these tracks. The last minute of “Only Run” 
really saves it with a beautiful arrangement as 
Oursnworth hums along to his own creation. 
“Beyond Illusion” has a hypnotic synth beat 
paired with Oursnworth typical hiccupping 
voice. “Impossible Request” digs deep lyrically 
and really allows for Oursnworth to shine as the 
lone songwriter. “Little Moments” is beautiful 
and quite experimental. “As Always” kicks off 
the album with some really nice sounding guitar, 
which bursts half way through. It’s very U2-ish in 
that matter, but Clap Your Hands Say Yeah never 
feel as if they are imitating anyone else. 

 “Only Run” was a difficult album to identify. 
It’s part art-pop, part snyth-pop, and part 
experimental. Ournsworth’s distinctive vocals 
really separate the band from the crowd. While 
CYHSY may never be a full band again or 
conquer the likes of their first standout record, 
time will only tell what Ournsworth takes his 
project. “Only Run” comes out during the band’s 
10th year anniversary. The journey leading up to 
“Only Run” is imprinted on this record. For the 
individual listener at hand, “Only Run” stands 
as an album looking back at the last ten years 
and what the next ten years may bring. It echoes 
the sentiment of thinking back at moments that 
feel like another lifetime, but really make up for 
the life you’re currently living and one you will 
continue to live. “Only Run” may not be the 
answer or lead you to where you want to be, but it 
could pose the questions in helping one to figure 
out where to begin. 

 Grade: 7.0 out of 10

Key Tracks: “As Always,” “Coming Down,” 
“Beyond Illusion,” “Impossible Request”

On the Marquee: Notes from the Sierra Madre Playhouse


By Artistic Director, Christian Lebano

 By the time you read this essay, 4000 Miles 
will have closed after a critically successful seven-
week run at the Playhouse. Closing a show is 
always bittersweet. It is sad to say goodbye to 
the world that was created and the family that a 
group of actors became over the three months of 
rehearsals and performances, but it is exciting too. 
The closing of one show means that a new show 
will soon open and a new world will live on our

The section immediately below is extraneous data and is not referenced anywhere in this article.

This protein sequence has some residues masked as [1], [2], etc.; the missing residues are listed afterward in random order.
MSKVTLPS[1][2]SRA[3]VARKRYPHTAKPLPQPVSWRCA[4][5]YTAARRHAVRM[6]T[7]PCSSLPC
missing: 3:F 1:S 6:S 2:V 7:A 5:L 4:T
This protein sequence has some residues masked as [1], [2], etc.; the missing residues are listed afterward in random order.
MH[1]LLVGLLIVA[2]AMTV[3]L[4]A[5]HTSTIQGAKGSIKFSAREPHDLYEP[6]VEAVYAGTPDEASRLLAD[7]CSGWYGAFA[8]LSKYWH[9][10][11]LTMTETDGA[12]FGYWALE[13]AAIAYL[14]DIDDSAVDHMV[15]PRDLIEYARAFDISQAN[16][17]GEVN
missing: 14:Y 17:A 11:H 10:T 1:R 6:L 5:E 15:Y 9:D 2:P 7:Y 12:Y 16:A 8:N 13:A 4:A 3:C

stage. In three weeks we will be opening A Little 
House Christmas based on the Little House on the 
Prairie books by Laura Ingalls Wilder and adapted 
for the stage by James DeVita and I’m so happy to 
be sharing this wonderful holiday play with our 
friends and patrons.

 I’ve thought a lot about what makes theater so 
special to me – why I continue to pursue it after 
all these years. I have talked a little about my 
motivations in previous essays, but what I don’t 
think I’ve ever articulated is the impact that the 
ephemeral nature of theater has on me and I hope 
on you. A play, a performance only exists in the 
immediate now – and will never exist in quite that 
way again. The group of actors who created the 
world of 4000 Miles could conceivably reunite 
to do another production but it would NEVER 
be this production. Each play (and indeed each 
performance when you consider the influence 
an audience has on a show) is the sum of many 
contributions and those exact circumstances will 
never align again. That is the distinction between 
theater and film or television. Once something 
is captured on film (or digitally these days) it will 
always exist in exactly the same way in countless 
viewings. But were you to see every performance 
of a play in its run, you would never have exactly 
the same experience in the theater. Every night 
would be different based on the influence of the 
audience and the reactions of the actors. I don’t 
think audiences appreciate how much a part of the 
performance they are. It really is a dance over the 
“footlights” – plays don’t happen on stage and don’t 
happen in the audience, but at the intersection of 
the two. It is that elusive combustion, ephemeral 
as it is, which makes theater exciting. 

 There has been a lot of dialogue lately about 
the state of theater in Los Angeles. It is so often 
overlooked and underappreciated, and there are 
constant wails over how theater is dying. But the 
magic of that combustion, the ephemeral now, is 
what I think will keep theater alive. If you haven’t 
experienced that, I invite you to see a show at the 
Playhouse. Once you feel that magic you will be 
seduced. A Little House Christmas opens the day 
after Thanksgiving, November 28. I hope we’ll see 
you in the audience.

 To purchase tickets call 626.355.4318 
for reservations or go to our website www. and I can be reached at let 
me hear from you.